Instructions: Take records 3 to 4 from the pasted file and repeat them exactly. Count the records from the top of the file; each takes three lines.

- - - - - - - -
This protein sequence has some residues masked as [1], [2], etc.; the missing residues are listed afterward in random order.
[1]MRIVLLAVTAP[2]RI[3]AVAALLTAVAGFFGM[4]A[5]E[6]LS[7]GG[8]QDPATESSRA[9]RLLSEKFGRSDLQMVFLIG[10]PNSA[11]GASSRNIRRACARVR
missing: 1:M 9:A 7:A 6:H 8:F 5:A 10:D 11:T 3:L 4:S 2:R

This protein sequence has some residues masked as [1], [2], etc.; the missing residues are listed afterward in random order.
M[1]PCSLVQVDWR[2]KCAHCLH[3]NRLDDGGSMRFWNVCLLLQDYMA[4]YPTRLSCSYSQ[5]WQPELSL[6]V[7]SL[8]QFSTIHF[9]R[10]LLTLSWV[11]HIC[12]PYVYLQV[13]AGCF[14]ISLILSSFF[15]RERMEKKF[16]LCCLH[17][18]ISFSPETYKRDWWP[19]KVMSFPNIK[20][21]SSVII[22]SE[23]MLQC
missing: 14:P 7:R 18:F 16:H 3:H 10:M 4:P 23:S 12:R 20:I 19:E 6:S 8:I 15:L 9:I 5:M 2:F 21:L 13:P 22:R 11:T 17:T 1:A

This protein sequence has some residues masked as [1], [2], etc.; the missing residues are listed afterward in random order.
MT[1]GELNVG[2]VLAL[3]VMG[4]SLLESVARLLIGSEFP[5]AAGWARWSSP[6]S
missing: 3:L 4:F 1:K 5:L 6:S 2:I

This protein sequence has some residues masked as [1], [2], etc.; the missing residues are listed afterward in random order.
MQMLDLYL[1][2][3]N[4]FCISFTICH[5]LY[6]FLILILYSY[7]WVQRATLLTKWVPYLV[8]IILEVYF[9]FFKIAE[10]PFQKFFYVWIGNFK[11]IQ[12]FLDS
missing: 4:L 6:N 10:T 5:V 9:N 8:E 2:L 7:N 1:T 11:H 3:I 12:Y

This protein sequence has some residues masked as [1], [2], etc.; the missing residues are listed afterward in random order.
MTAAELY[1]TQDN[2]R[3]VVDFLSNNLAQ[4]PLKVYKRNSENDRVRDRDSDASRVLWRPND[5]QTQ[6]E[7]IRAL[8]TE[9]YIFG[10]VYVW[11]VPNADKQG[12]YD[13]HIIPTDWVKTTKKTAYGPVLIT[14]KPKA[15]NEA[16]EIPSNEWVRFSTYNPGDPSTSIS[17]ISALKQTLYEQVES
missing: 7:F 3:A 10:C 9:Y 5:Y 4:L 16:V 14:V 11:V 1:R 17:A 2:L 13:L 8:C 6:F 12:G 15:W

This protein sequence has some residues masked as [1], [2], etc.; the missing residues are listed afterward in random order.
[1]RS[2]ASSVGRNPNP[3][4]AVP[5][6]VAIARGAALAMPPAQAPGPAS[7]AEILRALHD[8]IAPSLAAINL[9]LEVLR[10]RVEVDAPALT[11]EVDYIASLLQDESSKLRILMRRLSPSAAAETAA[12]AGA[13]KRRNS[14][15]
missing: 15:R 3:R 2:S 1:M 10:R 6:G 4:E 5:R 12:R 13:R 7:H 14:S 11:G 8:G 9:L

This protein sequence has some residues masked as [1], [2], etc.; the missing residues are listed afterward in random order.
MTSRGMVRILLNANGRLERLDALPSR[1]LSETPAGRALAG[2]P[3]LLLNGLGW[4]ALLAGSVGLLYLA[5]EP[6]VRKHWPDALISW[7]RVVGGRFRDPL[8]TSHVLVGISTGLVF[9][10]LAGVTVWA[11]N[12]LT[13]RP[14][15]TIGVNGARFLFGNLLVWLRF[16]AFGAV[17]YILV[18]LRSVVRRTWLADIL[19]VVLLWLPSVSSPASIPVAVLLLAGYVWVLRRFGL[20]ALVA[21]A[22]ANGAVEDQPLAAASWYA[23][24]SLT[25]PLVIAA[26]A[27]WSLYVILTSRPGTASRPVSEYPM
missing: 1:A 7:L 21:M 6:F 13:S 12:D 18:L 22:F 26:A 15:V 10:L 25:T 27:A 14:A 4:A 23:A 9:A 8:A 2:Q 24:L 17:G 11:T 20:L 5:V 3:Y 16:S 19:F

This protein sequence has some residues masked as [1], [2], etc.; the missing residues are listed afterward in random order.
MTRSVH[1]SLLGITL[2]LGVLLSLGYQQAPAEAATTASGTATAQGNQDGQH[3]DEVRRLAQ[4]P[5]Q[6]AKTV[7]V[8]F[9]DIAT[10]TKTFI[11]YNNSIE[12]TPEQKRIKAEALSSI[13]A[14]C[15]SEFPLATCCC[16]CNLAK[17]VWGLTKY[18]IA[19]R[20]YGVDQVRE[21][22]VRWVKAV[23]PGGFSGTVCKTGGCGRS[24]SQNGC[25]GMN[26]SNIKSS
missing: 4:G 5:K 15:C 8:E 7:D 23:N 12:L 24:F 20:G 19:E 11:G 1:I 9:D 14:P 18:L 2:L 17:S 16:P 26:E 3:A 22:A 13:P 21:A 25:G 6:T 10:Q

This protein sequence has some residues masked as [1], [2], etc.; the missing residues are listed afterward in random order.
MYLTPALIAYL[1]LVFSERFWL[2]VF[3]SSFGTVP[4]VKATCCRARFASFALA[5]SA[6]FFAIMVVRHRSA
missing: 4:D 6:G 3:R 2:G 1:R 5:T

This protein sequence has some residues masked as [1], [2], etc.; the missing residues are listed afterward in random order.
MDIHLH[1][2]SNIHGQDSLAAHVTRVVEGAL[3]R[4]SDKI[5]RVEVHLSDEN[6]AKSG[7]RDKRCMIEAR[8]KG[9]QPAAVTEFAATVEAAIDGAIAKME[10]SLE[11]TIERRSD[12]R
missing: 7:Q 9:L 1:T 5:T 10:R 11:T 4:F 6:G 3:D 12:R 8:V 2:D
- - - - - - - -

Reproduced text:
This protein sequence has some residues masked as [1], [2], etc.; the missing residues are listed afterward in random order.
MT[1]GELNVG[2]VLAL[3]VMG[4]SLLESVARLLIGSEFP[5]AAGWARWSSP[6]S
missing: 3:L 4:F 1:K 5:L 6:S 2:I

This protein sequence has some residues masked as [1], [2], etc.; the missing residues are listed afterward in random order.
MQMLDLYL[1][2][3]N[4]FCISFTICH[5]LY[6]FLILILYSY[7]WVQRATLLTKWVPYLV[8]IILEVYF[9]FFKIAE[10]PFQKFFYVWIGNFK[11]IQ[12]FLDS
missing: 4:L 6:N 10:T 5:V 9:N 8:E 2:L 7:N 1:T 11:H 3:I 12:Y